Main Article Content
The systematic study in 2015 and 2016 documented the first camera trap image of the Crab-eating Mongoose Herpestes urva in Barandabhar Corridor Forest in Chitwan, Nepal. The corridor was divided into 88 grids, each of 1km by 1km. A pair of cameras was placed for 15 nights in each grid and the total camera trap night effort was 2,640. There were two separate events capturing three independent images and five separate events capturing seven independent images of the Crab-eating Mongoose in 2015 and 2016, respectively. Photo capture rate in camera traps were 0.01 and 0.03 respectively in 2015 and 2016. The presence of this species opens new scope for wildlife professionals and scientific communities to take further steps for its conservation.
Authors own the copyright to the articles published in JoTT. This is indicated explicitly in each publication. The authors grant permission to the publisher Wildlife Information Liaison Development (WILD) Society to publish the article in the Journal of Threatened Taxa. The authors recognize WILD as the original publisher, and to sell hard copies of the Journal and article to any buyer. JoTT is registered under the Creative Commons Attribution 4.0 International License (CC BY), which allows authors to retain copyright ownership. Under this license the authors allow anyone to download, cite, use the data, modify, reprint, copy and distribute provided the authors and source of publication are credited through appropriate citations (e.g., Son et al. (2016). Bats (Mammalia: Chiroptera) of the southeastern Truong Son Mountains, Quang Ngai Province, Vietnam. Journal of Threatened Taxa 8(7): 8953–8969. https://doi.org/10.11609/jott.2722.214.171.12453-8969). Users of the data do not require specific permission from the authors or the publisher.
Axelsson, E.P. & J. Andersson (2012). A case study of termite mound occurrence in relation to forest edges and canopy cover within the Barandabhar Forest Corridor in Nepal. International Journal of Biodiversity and Conservation 4(15): 633â€“641.
Bhattarai, B.F. & K. Basnet (2004). Assessment of crop damage by wild ungulates in the eastern side of Barandabhar Corridor Forest, Chitwan. Proceedings of IV National Conference on Science and Technology, March 23â€“26.
Chuang, S.A. & L.L. Lee (1997). Food habits of three carnivore species (Viverricula indica, Herpestes urva, and Melogale moschata) in Fushan Forest ecosystem, northern Taiwan. Journal of Zoology 243(1): 71â€“79.
De, J.K. & R. Chakraborty (1995). Structure and pattern of guard hairs of Crab-eating Mongoose, Herpestes urva (Hodgson) (Mammalia: Carnivora: Herpestidae). Proceeding of the Zoological Society, Calcutta 48: 33â€“36.
Fry, T.B. (1925). Report No. 37a: Nepal. Bombay Natural History Societyâ€™s Mammal Survey of India, Burma, and Ceylon. Journal of the Bombay Natural History Society 30: 525â€“530.
Hodgson, B.H. (1836). Synoptical description of sundry new animals, enumerated in the Catalogue of Nepalese Mammals. Journal of the Asiatic Society of Bengal 5: 231â€“238.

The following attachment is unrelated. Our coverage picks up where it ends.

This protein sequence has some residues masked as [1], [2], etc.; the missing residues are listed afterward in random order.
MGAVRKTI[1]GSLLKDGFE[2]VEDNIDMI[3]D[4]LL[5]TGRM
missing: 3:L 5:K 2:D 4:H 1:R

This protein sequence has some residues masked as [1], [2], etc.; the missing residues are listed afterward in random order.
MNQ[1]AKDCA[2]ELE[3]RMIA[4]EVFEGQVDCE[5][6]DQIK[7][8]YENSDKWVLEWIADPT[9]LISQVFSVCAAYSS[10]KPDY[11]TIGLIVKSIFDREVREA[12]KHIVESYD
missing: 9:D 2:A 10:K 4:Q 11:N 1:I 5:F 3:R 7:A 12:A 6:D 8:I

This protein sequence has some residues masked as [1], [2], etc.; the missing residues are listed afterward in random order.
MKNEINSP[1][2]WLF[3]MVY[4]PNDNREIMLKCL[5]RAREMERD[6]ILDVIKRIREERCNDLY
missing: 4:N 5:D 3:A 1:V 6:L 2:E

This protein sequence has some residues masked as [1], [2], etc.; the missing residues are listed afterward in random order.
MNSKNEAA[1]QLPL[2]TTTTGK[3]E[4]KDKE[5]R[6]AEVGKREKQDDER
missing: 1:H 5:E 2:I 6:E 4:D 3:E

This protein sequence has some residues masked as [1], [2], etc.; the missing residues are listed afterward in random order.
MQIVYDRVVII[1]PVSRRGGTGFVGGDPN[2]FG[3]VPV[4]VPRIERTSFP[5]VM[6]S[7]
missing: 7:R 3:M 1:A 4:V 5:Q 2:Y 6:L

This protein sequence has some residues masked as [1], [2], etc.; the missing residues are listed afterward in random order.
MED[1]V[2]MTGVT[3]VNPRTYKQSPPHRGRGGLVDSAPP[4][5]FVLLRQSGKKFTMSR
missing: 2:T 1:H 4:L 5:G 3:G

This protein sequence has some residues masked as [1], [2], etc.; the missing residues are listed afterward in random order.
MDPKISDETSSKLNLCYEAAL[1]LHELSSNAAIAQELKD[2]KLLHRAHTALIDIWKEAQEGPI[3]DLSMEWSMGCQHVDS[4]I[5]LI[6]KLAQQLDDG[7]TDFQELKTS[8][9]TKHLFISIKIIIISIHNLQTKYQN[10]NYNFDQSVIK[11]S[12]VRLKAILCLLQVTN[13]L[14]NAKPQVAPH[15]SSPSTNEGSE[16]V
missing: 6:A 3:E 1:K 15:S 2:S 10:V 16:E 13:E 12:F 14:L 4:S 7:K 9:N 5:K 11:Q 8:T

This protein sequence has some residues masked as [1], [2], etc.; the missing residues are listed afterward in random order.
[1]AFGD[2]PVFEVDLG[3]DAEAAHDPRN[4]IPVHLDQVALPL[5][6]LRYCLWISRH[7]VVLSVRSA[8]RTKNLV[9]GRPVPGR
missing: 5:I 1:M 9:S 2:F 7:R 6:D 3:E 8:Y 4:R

Jnawali, S.R., H.S. Baral, S. Lee, K.P. Acharya, G.P. Upadhyay, M. Pandey, R. Shrestha, D. Joshi, B.R. Lamichhane, J. Griffiths, A. Khatiwada & R. Amin (compilers) (2011). The Status of Nepal Mammals: The National Red List Series. Department of National Parks and Wildlife Conservation, Kathmandu, Nepal, viii+81pp.
Karanth, K.U. & J.D. Nichols (2002). Monitoring tigers and their prey: a manual for researchers, managers, and conservationists in tropical Asia. Centre for Wildlife Studies, Bangalore, India.
Lamichhane, B.R., M. Dhakal, N. Subedi & C.P. Pokheral (2014). Clouded Leopard co-exist with other five felids in Chitwan National Park, Nepal. Cat News 61: 30â€“32.
Pokharel, C.P. (2002). Censusing tigers by camera trapping: testing the method and estimating the population in Karnali floodplain of Royal Bardia National Park, Nepal. M.Sc. Thesis. Agriculture University of Norway.
Puth, L.M. & K.A. Wilson (2001). Boundaries and corridors as a continuum of ecological flow control: lessons from rivers and streams. Conservation Biology 15: 21â€“30.
Silver, S., L. Ostro, L. Marsh, L. Maffei, A. Noss, M. Kelly & G. Ayala (2004). The use of camera traps for estimating Jaguar Panthera onca abundance and density using capture/recapture analysis. Oryx 38(2): 148â€“154. https://doi.org/10.1017/S0030605304000286
Sharma, B. & B.R. Lamichhane (2017). Record of Crab-eating Mongoose Herpestes urva from Parsa Wildlife Reserve, central Nepal. Small Carnivore Conservation 55: 97â€“103.
Thapa, S. (2013). Observations of Crab-eating Mongoose Herpestes urva in eastern Nepal. Small Carnivore Conservation 49: 31â€“33.
Than Zaw, Saw Htun, Saw Htoo Tha Po, Myint Maung, A.J. Lynam, Kyaw Thinn Latt & J.W. Duckworth (2008). Status and distribution of small carnivores in Myanmar. Small Carnivore Conservation 38: 2â€“28.
Wang, S.W. & D.W. MacDonald (2009). Feeding habits and niche partitioning in a predator guild composed of tigers, leopards and Dholes in a temperate ecosystem in central Bhutan. Journal of Zoology 277(4): 275â€“283.
Yonzon, P. (2005). Mongoose trade in Nepal. Tiger Paper: Regional Quarterly Bulletin on Wildlife and National Parks Management 32(2): 14â€“16.